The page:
I’ve been fascinated by communities for as long as I can remember. As a professional in community development, I’ve experienced examples of communities thriving and communities failing.
As a lover of travel, I’m grateful to have had opportunities to observe communities across different cultures and continents. I believe passionately that strong communities are one of our best weapons for overcoming adversity. Over the Christmas break, however, my definition of what it means to be a ‘strong’ community was challenged.
My partner Skipper and I recently returned from camping our way across East Africa. Over five weeks, we toured across Kenya and Uganda in our 1999 Toyota Prado hire car, complete with roof top tent (much harder for the hippos to run through a rooftop tent), appreciating the kindness of these beautiful people, and having plenty of those new life experiences.
While there, we spent time volunteering at a community school in Kibera, Africa’s largest slum. Anyone who has travelled to this part of the world knows you’d have to have your eyes firmly shut to not contemplate the complexities of these communities. But what we found in Kibera, underneath the total dysfunction, was a fearless strength that was nothing short of inspirational.
Covering a landmass of about 2.5sqkm, Kibera is home to anywhere between 500,000 and 1 million people. Less than 20 per cent of the slum has electricity, there is very little running water, and one toilet per 50 shacks. In the school we were working at, staff predict one in six students has AIDS. Drug and alcohol issues are rife, 50 per cent of the population are unemployed and the average daily income is $1 per day. People ask ‘was it confronting?’. Actually, it was nothing short of heartbreaking.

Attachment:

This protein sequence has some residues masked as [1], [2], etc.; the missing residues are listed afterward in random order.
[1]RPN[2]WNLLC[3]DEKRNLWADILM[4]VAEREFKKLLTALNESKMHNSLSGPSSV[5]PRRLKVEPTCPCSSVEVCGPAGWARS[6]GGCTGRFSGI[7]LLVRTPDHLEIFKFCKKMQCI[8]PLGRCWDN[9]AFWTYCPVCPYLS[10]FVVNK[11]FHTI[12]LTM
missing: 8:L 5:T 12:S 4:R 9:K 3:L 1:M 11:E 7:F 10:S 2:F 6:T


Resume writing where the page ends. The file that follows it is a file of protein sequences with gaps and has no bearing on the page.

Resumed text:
Our glimpse into their daily struggles shocked us, and had us questioning, with all the ignorance of someone who has had the fortune of growing up in the West, how, in 2019, with all of our advancements and achievements as a race, can this possibly be the reality for so many?
The perseverance of these kids, their kindness and resilience, their gratitude for their education or for a few pairs of second hand soccer boots, the commitment of their families to keep them in school, the unwavering, selfless dedication of community members who, despite their own struggles, give their all to help build a sense of hope for the future.
The circumstances these human beings find themselves struggling through daily are some of the worst on the planet, and yet despite this, what we experienced in Kibera was community at it's very best.
Rhys Williams is City of Mandurah mayor.